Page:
5. fartface says:

    Wow, talk about doing it the hard way. GO to walmart, buy a discounted electric blanket. Strip out the heating element and then use that (in a different length you cut for 12 volts instead of 120 volts)

    safer, faster, and already teflon coated. We did this stuff at MIT decades ago.

  6. jose lope says:

    Ha ha… good one…

    April Fools, right?

  7. Fry-kun says:

    Bah! They should’ve made a batch of aerogel and insulated the vest with it, instead! Its thermal properties are up the wazoo

  8. Joel says:

    Uh…how about those cross-linked polyethylene resettable fuses? They can be run on any voltage, and will cease passing current when they warm up to the glass transition temperature of the plastic.

  9. pastasauce says:

    Those Black & Decker batteries might be a good power source. It’s the featured item in Woot.com’s fake woot-off. $20. Sorry if I sound like a spam bot.

  10. Sashmo says:

    Hey, what about doing that to your wipers on your car instead?? I know where I live that would be usefull…. Acutally, Im gona make some right now… ahahahah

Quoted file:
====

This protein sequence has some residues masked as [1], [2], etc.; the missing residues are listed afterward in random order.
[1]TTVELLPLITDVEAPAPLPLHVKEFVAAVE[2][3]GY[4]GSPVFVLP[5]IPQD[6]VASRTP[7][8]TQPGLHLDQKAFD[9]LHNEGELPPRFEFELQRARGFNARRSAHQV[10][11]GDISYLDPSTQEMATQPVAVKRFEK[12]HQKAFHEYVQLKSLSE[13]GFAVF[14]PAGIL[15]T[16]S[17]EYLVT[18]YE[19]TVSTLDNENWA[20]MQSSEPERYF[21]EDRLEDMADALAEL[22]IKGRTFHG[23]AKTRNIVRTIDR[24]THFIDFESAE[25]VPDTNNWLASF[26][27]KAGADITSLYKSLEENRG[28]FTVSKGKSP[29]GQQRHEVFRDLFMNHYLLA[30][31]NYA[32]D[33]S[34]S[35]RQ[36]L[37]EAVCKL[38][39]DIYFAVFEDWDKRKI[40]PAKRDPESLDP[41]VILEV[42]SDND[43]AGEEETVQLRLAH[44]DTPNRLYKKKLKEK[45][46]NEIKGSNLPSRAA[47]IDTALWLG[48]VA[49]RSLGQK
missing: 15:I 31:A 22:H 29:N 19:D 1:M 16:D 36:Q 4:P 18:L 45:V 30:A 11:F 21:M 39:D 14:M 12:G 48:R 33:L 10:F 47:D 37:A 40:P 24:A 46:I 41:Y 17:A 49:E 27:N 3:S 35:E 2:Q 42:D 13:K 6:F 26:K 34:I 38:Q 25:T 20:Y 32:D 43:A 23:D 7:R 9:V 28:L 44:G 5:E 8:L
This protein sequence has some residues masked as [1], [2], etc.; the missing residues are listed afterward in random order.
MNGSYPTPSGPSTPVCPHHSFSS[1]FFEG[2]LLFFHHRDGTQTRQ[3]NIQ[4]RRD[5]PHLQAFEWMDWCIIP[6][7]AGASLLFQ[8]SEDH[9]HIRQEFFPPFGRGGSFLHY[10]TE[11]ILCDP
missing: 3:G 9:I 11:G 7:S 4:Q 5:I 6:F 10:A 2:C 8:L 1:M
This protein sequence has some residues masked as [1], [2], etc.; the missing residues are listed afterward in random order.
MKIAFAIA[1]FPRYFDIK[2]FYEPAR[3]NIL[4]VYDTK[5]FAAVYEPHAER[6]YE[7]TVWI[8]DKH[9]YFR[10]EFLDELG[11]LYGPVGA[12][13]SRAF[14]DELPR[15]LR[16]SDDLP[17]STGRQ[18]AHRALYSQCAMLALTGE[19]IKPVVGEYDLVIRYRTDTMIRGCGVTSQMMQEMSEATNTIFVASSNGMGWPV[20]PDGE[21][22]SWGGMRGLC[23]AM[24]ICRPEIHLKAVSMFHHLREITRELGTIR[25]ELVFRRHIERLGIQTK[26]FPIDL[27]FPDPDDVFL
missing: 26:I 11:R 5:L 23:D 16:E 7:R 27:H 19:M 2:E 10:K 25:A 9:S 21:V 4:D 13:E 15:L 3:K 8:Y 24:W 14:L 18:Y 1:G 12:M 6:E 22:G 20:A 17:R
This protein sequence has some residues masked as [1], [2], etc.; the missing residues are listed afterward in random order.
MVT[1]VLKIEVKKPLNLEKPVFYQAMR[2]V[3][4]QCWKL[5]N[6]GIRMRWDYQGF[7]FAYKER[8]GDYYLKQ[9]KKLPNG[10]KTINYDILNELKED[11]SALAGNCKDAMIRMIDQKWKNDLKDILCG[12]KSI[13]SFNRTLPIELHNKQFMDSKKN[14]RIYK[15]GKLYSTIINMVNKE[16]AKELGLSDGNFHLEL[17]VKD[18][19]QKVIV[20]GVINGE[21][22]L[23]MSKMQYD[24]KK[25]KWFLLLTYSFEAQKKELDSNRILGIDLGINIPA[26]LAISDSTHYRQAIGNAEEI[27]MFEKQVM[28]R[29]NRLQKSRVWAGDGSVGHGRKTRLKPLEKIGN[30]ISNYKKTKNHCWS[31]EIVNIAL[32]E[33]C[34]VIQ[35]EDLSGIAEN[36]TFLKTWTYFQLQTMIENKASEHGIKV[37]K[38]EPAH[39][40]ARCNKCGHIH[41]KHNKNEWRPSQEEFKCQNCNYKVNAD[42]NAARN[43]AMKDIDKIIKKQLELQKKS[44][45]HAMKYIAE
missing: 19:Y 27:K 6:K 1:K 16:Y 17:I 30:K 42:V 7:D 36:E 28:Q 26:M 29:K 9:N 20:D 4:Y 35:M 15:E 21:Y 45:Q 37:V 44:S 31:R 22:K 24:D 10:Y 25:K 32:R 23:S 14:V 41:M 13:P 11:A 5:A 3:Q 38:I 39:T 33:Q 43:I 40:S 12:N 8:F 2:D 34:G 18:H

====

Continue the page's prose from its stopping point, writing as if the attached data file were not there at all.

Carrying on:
11. toopriddy says:

    just don’t wear this on a plane. I was on the Paris to charlotte flight 2years ago that was detained for “security issues on the plane” because of someone’s version of this project. US marshals borded the plane and escorted some people off of the plane for questioning.

  12. momotarosan says:

    for motorcycle riding, how about modfying something like http://www.coolorheat.com/ into a jacket…this way you can heat or cool yourself…to be able to wear a jacket in the summer to protect you in a fall.